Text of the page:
Friday, October 3, 2008

Understanding fascia dynamics through activity of myofibroblasts

The myofibroblasts: Myofibroblasts in fascia are connective tissue cells with smooth muscle-like contractile capacities. Originally discovered in the 1970’s, these cells are now known to play a major role in wound healing, tissue fibrosis, and pathological fascial contractures.
Their evolution–usually seen as from regular fibroblasts to proto-myofibroblasts, to fully differentiated myofibroblasts, to final apoptosis–is influenced by mechanical tension, cytokines, and specific proteins from the extracellular matrix. Given its relatively recent discovery, many questions still exist about this new cell type.
Biology of this cell, the interactions with its environment, and its presence and role in collagenous connective tissues are a matter of research & great debate.
Capability Of Mechanotransduction Of Fascia: The various viscoelastic tissue that constitute fascia (ligaments, tendons, capsules, discs, etc.) are also sensory organs. Various types of receptors capable of monitoring tension, elongation, pressure, velocity, pain, etc are located in such tissues and create a neurological feedback mechanism by which reflexive interaction with muscles is provided to maintain joint stability and safety as well as coordination of movement.
Density and stiffness of fascial sheets is regulated by connective tissue cells, which are responsive to mechanical stimulation, genetic factors, and chemical messengers. A wide spectrum of fascial tonicity expressions exists. On one end of the spectrum are chronic tissue contractures like palmar fibromatosis (Morbus Dupuytren), hypertropic scar, or frozen shoulder, which are associated with an increased fascial stiffness and a high density of contractile cells. Similar contractile cells, although in much lesser density, have also been found in fascial tissues of normal patients. On the other end of the spectrum are patients with chronic hypermobility, as they usually express hyperextensibility of the skin and delayed wound healing. This session will look at the interactions between active cellular contraction and chronic fascial contractures, and how their interactions may be involved in fascial stiffness adaptations.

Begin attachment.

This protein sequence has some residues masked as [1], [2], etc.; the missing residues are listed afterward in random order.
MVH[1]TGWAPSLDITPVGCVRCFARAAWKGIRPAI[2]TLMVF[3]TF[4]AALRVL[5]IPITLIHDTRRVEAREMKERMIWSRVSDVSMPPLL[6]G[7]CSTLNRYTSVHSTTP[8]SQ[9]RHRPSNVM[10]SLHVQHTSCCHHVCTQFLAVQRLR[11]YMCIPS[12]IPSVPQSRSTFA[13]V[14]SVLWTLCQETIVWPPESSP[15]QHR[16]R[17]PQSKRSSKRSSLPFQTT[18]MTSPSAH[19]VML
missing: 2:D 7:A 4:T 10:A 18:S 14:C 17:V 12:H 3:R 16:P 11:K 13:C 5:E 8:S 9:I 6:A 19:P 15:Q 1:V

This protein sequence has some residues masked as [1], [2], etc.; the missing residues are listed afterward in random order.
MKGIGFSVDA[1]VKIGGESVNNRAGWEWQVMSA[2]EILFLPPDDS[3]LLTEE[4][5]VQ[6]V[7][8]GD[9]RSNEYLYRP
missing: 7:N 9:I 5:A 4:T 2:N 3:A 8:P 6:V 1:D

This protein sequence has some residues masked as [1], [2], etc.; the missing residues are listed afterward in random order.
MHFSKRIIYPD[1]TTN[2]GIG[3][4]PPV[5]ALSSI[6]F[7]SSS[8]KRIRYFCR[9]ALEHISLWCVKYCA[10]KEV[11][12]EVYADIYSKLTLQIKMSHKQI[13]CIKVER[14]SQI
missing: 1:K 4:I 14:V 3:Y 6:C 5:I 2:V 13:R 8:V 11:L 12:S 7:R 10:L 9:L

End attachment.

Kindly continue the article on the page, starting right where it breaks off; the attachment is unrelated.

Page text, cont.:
Fascia is a tissue whose composition and material properties are constantly evolving in response to its changing mechanical environment. Mechanotransduction, or the ability of cells within fascia to perceive and respond to mechanical forces, is a key mechanism responsible for this fascia remodeling”. Disruption of the fascia due to injury or overuse also results in corrupted feedback signals and neurological disorders that are exposing the tissue to additional potential for injury or movement disorders.

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